40 Judges appointed to hear insolvency cases should have a special set of qualification while judges in specific restructuring or cross-border chambers should receive additional training. Every judge at an insolvency court should:
1.    be impartial and independent in any case, and
2.    in general have an understanding of business management issues,
3.    understand what it needs to effectively enforce the rights of both secured and unsecured creditors outside of insolvency proceedings,
4.    have specialised in commercial law matters, and
5.    have acquired insolvency expertise.

41 Member States should reflect these preconditions when appointing judges to insolvency courts or chambers. People appointed can have a legal, but also a business education – depending on the judicial tasks in the respective jurisdiction for an insolvency judge. Experiences with lay judges handling cases at the local level in France have proven that such appointments are an option. If suitable candidates are not available, Member States must provide for respective training. In addition, Member States should ensure the required level of experience and expertise by requiring and guarantying a judge’s term for a minimum number of years in the field of insolvency and restructuring. When appointing judges for further specialised chambers for restructuring or cross-border cases, Member States must safeguard the expertise necessary for the task by choosing from judges with experience in commercial and insolvency law that receive additional training in restructuring and international insolvency law. The establishment of national and international organisations of insolvency judges (e.g. BAKInsO in Germany, Judicial Wing at INSOL Europe or at the International Insolvency Institute (III), or the network of judges (and other experts) at the IEEI (International Exchange of Experience in Insolvency) has proven the potential of educating judges on a non-mandatory level while also organising their influence in the political process in EU Member States or at the EU level.

42 Courts themselves may wish to improve their level of quality and effectiveness. They could commit themselves to the development of a professional standard, a benchmark to continuously test the level of the key components of being a ‘good’ judge. The initiative on a national level could be taken by a national conference of judges or by certain courts themselves. In addition to a national standard a professional standard in matters of restructuring and insolvency could be developed. Elements of this standard would focus on the substance of a judicial decision, that such decisions would be on time, the flexibility of the organisation of persons involved (judges as well as supporting staff) and their expertise. The EU Preventive Restructuring Directive serve as a basis for implementing these improvements. Where such qualification requirements cannot be met, Member States should not give the court a central or an active role in the management of liquidation or reorganisation proceedings. It seems appropriate, to conclude this contribution with four of the recommendations prof. Madaus and I have formulated and which are commended for discussion:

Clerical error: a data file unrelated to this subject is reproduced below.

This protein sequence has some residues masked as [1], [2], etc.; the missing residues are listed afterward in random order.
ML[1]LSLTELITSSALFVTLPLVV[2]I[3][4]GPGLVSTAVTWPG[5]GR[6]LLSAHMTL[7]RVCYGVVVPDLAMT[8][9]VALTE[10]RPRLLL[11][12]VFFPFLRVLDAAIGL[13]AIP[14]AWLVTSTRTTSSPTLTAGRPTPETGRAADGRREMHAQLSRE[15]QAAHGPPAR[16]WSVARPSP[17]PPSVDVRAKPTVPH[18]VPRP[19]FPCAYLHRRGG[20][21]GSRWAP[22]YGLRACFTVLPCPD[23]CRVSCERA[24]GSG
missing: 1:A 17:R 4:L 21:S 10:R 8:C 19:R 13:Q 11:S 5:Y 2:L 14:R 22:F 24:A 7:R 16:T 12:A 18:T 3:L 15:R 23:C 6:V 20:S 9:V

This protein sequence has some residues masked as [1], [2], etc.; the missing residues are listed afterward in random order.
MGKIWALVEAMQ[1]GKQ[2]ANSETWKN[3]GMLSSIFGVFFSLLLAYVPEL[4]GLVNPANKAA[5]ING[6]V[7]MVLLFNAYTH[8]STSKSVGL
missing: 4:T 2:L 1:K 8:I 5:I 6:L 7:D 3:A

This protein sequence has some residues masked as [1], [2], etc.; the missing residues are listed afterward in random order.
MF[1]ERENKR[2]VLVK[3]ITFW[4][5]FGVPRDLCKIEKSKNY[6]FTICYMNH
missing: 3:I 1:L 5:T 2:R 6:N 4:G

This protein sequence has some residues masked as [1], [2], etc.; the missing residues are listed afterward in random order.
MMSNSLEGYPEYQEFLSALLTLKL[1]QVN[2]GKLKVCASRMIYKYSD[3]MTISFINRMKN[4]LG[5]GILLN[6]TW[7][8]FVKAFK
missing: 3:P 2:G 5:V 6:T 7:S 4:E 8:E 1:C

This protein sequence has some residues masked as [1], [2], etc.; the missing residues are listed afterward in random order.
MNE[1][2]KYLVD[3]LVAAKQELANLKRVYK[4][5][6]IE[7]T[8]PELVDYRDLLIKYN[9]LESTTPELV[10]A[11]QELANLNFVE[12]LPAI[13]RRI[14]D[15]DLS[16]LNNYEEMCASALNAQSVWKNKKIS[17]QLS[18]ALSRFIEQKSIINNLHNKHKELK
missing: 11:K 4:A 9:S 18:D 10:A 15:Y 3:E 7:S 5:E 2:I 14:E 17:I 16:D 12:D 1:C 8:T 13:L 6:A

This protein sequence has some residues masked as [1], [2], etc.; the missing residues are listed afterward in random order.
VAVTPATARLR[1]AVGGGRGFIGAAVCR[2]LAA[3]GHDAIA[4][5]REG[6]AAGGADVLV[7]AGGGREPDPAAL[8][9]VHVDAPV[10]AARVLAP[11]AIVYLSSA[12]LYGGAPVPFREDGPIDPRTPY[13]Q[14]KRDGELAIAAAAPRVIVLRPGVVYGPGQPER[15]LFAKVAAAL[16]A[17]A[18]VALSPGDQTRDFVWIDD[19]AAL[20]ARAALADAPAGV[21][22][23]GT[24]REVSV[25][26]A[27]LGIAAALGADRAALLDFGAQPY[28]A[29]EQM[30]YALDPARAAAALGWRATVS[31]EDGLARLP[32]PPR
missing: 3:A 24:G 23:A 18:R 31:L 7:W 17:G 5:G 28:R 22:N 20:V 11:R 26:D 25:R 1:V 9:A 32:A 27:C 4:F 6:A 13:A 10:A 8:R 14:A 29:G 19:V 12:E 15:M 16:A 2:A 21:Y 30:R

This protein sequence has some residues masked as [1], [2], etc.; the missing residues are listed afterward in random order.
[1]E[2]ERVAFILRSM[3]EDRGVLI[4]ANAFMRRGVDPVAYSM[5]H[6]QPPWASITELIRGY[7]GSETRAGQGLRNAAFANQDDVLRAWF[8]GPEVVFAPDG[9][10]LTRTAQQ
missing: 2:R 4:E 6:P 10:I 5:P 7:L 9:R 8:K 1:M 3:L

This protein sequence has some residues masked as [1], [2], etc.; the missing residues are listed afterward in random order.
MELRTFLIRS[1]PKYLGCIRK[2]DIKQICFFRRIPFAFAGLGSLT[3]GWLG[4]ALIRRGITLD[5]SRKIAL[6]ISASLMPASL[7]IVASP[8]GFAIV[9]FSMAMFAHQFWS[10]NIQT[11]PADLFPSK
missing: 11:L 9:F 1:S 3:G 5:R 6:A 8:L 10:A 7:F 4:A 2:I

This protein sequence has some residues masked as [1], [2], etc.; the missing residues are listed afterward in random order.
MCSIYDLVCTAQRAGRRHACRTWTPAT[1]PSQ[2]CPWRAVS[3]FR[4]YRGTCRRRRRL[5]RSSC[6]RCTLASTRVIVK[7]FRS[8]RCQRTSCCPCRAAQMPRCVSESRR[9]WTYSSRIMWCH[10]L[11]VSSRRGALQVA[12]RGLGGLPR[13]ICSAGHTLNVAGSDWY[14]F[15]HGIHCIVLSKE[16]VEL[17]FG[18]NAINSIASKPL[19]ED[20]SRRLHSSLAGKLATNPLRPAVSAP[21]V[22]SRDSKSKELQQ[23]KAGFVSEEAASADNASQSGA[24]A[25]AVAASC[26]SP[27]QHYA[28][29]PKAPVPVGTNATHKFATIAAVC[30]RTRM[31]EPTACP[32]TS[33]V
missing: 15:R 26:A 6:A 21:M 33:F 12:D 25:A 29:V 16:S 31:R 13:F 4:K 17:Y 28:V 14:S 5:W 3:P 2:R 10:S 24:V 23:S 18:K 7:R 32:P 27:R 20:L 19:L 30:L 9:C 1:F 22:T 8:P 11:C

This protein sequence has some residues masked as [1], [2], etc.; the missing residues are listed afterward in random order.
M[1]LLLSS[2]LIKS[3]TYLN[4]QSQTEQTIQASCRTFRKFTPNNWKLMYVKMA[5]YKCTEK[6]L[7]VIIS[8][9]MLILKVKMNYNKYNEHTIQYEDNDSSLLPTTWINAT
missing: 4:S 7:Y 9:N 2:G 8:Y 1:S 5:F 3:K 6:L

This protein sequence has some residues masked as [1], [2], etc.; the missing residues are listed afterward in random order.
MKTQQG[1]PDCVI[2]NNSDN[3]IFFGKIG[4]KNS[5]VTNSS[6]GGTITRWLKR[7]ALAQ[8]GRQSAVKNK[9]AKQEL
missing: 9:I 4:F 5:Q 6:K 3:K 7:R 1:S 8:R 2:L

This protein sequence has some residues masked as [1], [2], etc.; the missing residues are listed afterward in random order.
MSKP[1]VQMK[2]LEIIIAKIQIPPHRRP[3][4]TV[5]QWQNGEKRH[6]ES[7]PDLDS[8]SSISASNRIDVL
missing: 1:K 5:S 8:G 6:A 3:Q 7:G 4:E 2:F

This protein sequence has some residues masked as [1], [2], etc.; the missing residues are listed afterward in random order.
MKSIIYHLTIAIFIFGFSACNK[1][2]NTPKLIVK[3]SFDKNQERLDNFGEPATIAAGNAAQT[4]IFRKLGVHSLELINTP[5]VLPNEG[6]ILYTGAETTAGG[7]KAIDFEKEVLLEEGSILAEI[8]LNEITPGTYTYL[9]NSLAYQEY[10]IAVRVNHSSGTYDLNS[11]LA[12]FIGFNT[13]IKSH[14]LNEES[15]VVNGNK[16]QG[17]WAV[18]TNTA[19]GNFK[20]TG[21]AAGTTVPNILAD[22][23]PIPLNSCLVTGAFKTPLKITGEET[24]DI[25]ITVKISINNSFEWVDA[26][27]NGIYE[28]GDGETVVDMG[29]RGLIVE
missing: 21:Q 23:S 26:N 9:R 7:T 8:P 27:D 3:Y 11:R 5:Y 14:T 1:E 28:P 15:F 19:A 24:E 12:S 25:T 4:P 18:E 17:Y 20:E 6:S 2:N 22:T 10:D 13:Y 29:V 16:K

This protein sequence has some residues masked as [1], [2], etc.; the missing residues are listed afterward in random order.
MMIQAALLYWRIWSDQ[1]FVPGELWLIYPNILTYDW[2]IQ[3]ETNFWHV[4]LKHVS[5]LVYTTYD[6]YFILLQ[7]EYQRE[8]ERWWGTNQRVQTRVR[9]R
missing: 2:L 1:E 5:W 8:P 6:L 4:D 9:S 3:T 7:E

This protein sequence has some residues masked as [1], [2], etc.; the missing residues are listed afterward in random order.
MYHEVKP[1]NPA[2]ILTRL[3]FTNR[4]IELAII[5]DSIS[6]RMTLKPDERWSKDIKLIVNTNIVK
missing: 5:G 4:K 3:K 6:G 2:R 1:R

Recommendation 1.03: Member States should provide for specialised courts or chambers to handle restructuring and insolvency cases. In addition, Member States should introduce a further specialised subsection for hearing rescue and cross-border-cases which require a specific set of qualifications and experience that should be concentrated with specific judges specialised in these matters.

Recommendation 1.04: Member States and courts should recognise that the performance of restructuring and insolvency tasks by courts and its judges requires the continuous strengthening of judicial independence, and the appearance of such independence.

Recommendation 1.05: Member States should ensure the proper qualification of judges at such specialised courts when making appointment decisions. Member States should also ensure the further education of appointed judges by supporting further training and by setting mandatory minimum terms of judges within these courts to incentivise the acquisition of the requisite expertise and experience. They should also encourage and support judges to actively participate in national and international networks of insolvency judges.

Recommendation 1.06: The EU, Member States and courts should actively develop methods to effectively improve judges’ performances by either
(i)   concentration of courts with jurisdiction to decide in matters of restructuring and insolvency
(ii)    selecting certain matters in which courts can be addressed to provide their view in certain matters of market uncertainties,
(iii)    developing specific education beyond the boundaries of general legal competence,
(iv)    developing and applying professional insolvency standards to assess performance,
or by a combination of these.